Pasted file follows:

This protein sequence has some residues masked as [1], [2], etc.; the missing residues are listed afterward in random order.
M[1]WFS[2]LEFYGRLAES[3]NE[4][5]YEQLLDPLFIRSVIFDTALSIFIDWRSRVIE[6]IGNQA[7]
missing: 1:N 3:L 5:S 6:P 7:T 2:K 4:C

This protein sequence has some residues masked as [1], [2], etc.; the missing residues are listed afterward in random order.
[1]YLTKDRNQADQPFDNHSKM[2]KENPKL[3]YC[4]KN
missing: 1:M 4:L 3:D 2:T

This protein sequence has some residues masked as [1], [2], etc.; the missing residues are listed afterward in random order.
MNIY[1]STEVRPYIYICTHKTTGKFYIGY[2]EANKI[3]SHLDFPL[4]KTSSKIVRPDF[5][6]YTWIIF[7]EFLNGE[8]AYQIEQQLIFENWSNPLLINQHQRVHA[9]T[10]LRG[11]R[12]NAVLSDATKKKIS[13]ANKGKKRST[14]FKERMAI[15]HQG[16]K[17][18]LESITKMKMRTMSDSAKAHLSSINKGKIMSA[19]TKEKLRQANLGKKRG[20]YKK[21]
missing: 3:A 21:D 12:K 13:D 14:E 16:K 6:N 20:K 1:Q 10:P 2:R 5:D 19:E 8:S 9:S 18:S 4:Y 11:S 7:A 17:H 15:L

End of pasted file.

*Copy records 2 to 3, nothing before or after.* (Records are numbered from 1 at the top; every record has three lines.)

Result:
This protein sequence has some residues masked as [1], [2], etc.; the missing residues are listed afterward in random order.
[1]YLTKDRNQADQPFDNHSKM[2]KENPKL[3]YC[4]KN
missing: 1:M 4:L 3:D 2:T

This protein sequence has some residues masked as [1], [2], etc.; the missing residues are listed afterward in random order.
MNIY[1]STEVRPYIYICTHKTTGKFYIGY[2]EANKI[3]SHLDFPL[4]KTSSKIVRPDF[5][6]YTWIIF[7]EFLNGE[8]AYQIEQQLIFENWSNPLLINQHQRVHA[9]T[10]LRG[11]R[12]NAVLSDATKKKIS[13]ANKGKKRST[14]FKERMAI[15]HQG[16]K[17][18]LESITKMKMRTMSDSAKAHLSSINKGKIMSA[19]TKEKLRQANLGKKRG[20]YKK[21]
missing: 3:A 21:D 12:K 13:D 14:E 16:K 6:N 20:K 1:Q 10:P 2:R 5:D 19:E 8:S 9:S 18:S 4:Y 11:S 7:A 17:H 15:L